Marion Biotech: Uzbekistan links child deaths to India cough syrup
According to the health ministry of Uzbekistan, cough syrup produced by Indian pharmaceutical company Marion Biotech is to blame for the deaths of 18 children.
A batch of the medication included ethylene glycol, a hazardous chemical, according to preliminary tests, the ministry reported.
According to the report, the Dok-1 Max syrup was provided to the kids without a prescription.
They consumed more than what is considered a child’s normal dose.
The Gambia made a similar claim a few weeks prior, linking child deaths to cough syrups made by another Indian company. Now Uzbekistan has made the same claim.
The national drug regulator of Uzbekistan and India’s health ministry have been in “frequent contact over the situation” since December 27, according to a statement from the Indian health ministry.
It further stated that the Marion Biotech plant in Noida, Uttar Pradesh, had undergone a health check.
The statement continued, “The samples of the cough syrup have been removed from the manufacturing premises and forwarded to Chandigarh’s Regional Drug Examination Laboratory for testing.”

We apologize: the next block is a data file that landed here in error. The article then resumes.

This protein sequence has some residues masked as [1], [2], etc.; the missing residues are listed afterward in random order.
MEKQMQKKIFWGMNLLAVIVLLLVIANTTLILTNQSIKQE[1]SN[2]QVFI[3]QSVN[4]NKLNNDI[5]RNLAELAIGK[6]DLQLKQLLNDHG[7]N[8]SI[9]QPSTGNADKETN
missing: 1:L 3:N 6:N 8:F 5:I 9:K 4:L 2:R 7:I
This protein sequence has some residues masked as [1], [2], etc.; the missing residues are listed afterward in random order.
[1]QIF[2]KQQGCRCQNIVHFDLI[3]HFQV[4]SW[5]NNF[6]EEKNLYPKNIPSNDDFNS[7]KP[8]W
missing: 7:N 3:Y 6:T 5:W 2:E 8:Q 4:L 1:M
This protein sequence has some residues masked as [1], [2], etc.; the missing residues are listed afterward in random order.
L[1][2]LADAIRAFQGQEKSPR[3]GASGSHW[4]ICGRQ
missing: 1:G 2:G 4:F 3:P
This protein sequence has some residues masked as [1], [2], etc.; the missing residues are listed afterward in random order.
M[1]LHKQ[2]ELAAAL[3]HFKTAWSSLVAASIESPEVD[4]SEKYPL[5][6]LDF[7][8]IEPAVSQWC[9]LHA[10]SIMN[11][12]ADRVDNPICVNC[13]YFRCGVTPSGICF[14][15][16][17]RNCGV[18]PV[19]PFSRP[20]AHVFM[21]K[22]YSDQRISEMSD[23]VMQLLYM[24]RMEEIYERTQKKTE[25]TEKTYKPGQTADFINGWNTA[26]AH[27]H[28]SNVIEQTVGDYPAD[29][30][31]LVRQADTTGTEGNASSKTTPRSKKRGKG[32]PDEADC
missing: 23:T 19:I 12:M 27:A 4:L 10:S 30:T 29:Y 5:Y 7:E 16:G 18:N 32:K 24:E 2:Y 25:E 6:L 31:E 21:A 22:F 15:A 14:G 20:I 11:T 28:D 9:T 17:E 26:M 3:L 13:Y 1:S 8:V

According to a Marion Biotech executive, the company has temporarily stopped producing the syrup. He further stated that the government was initiating an investigation and that the company would respond appropriately.
Noida, which is close to Delhi, is where Marion Biotech is headquartered. The business was founded in 1999, according to its LinkedIn page, which is currently offline. Its products are “household names in Central Asian countries, Central and Latin America, South East Asia, and Africa.”
The nation is referred to as “the world’s pharmacy” and provides the majority of developing nations’ medical needs. It is home to some of the pharmaceutical companies with the fastest rates of growth.
Dok-1 Max tablets and syrup have reportedly been distributed in Uzbekistan since 2012, according to a statement from the ministry dated December 27.
A government official said that the WHO had been “presumptuous” in attributing the issue to the syrups. India had earlier in December claimed that tests on the four syrups revealed that they met requirements. The WHO stated nonetheless that it agreed with the course of action taken.
A parliamentary committee in The Gambia last week recommended prosecuting Maiden Pharmaceuticals after many weeks of investigation. The committee recommended that the government prohibit the whole product line produced by the corporation.